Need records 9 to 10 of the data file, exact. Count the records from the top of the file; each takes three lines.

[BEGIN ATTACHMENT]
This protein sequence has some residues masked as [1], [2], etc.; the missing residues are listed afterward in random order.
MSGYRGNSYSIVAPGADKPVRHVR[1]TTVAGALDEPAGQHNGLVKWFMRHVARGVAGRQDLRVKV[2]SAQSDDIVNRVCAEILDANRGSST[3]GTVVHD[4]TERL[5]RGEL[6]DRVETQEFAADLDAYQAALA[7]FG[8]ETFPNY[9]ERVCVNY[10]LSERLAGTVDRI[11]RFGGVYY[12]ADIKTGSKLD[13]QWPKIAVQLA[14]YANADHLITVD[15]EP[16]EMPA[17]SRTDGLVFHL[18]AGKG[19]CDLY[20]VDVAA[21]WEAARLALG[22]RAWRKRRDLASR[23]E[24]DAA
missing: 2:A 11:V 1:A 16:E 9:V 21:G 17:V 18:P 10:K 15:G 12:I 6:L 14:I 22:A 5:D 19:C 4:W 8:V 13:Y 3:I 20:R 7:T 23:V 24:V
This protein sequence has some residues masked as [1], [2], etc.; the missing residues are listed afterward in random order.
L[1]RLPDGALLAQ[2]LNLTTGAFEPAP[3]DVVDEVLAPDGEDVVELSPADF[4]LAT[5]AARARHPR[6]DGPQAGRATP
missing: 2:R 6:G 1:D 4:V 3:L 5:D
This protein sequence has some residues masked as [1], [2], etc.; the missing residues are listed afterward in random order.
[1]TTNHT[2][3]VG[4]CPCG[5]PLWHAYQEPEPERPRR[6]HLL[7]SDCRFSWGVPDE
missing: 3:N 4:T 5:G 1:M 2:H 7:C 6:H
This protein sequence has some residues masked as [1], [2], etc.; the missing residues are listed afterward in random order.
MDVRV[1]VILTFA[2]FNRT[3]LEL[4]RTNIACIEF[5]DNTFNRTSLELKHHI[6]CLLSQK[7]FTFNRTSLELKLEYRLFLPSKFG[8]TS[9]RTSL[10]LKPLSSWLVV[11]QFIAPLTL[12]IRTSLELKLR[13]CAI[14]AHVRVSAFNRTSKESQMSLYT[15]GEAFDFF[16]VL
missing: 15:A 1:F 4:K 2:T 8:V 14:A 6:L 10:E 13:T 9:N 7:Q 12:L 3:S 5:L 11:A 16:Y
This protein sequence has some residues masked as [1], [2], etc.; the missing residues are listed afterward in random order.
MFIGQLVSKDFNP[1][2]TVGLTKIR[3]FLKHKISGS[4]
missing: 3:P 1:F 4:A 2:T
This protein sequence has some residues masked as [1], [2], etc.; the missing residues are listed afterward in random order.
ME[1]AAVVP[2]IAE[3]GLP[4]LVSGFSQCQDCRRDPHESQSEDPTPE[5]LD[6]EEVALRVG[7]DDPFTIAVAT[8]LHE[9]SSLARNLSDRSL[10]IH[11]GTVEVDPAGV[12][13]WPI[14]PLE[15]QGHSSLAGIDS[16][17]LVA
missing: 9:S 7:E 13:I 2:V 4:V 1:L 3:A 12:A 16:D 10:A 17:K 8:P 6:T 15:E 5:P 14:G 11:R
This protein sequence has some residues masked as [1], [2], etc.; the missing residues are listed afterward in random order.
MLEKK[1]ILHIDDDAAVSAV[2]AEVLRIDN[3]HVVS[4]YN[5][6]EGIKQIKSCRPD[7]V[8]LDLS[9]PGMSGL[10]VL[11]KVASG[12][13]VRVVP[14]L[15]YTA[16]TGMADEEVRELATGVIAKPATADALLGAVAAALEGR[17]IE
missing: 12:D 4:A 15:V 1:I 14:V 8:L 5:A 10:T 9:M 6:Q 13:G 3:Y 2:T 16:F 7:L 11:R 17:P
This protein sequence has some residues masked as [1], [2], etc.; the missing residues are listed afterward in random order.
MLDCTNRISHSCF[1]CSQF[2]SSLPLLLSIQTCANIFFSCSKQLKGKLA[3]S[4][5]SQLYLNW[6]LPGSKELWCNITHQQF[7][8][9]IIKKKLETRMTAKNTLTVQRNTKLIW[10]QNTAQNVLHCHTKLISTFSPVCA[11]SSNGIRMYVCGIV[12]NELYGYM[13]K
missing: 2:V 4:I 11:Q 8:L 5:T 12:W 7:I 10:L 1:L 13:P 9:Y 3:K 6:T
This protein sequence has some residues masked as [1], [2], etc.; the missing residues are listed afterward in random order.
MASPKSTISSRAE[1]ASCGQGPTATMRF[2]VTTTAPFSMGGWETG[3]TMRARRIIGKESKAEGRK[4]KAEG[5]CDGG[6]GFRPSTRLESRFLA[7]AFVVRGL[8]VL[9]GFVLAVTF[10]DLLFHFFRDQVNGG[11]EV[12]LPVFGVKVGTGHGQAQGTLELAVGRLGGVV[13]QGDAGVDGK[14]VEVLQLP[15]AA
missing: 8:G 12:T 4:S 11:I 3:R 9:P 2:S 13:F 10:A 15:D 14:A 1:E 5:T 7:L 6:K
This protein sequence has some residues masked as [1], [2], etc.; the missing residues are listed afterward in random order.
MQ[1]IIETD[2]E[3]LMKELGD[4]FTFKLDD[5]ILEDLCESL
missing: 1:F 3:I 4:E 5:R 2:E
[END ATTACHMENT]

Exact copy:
This protein sequence has some residues masked as [1], [2], etc.; the missing residues are listed afterward in random order.
MASPKSTISSRAE[1]ASCGQGPTATMRF[2]VTTTAPFSMGGWETG[3]TMRARRIIGKESKAEGRK[4]KAEG[5]CDGG[6]GFRPSTRLESRFLA[7]AFVVRGL[8]VL[9]GFVLAVTF[10]DLLFHFFRDQVNGG[11]EV[12]LPVFGVKVGTGHGQAQGTLELAVGRLGGVV[13]QGDAGVDGK[14]VEVLQLP[15]AA
missing: 8:G 12:T 4:S 11:I 3:R 9:P 2:S 13:F 10:A 15:D 14:A 1:E 5:T 7:L 6:K
This protein sequence has some residues masked as [1], [2], etc.; the missing residues are listed afterward in random order.
MQ[1]IIETD[2]E[3]LMKELGD[4]FTFKLDD[5]ILEDLCESL
missing: 1:F 3:I 4:E 5:R 2:E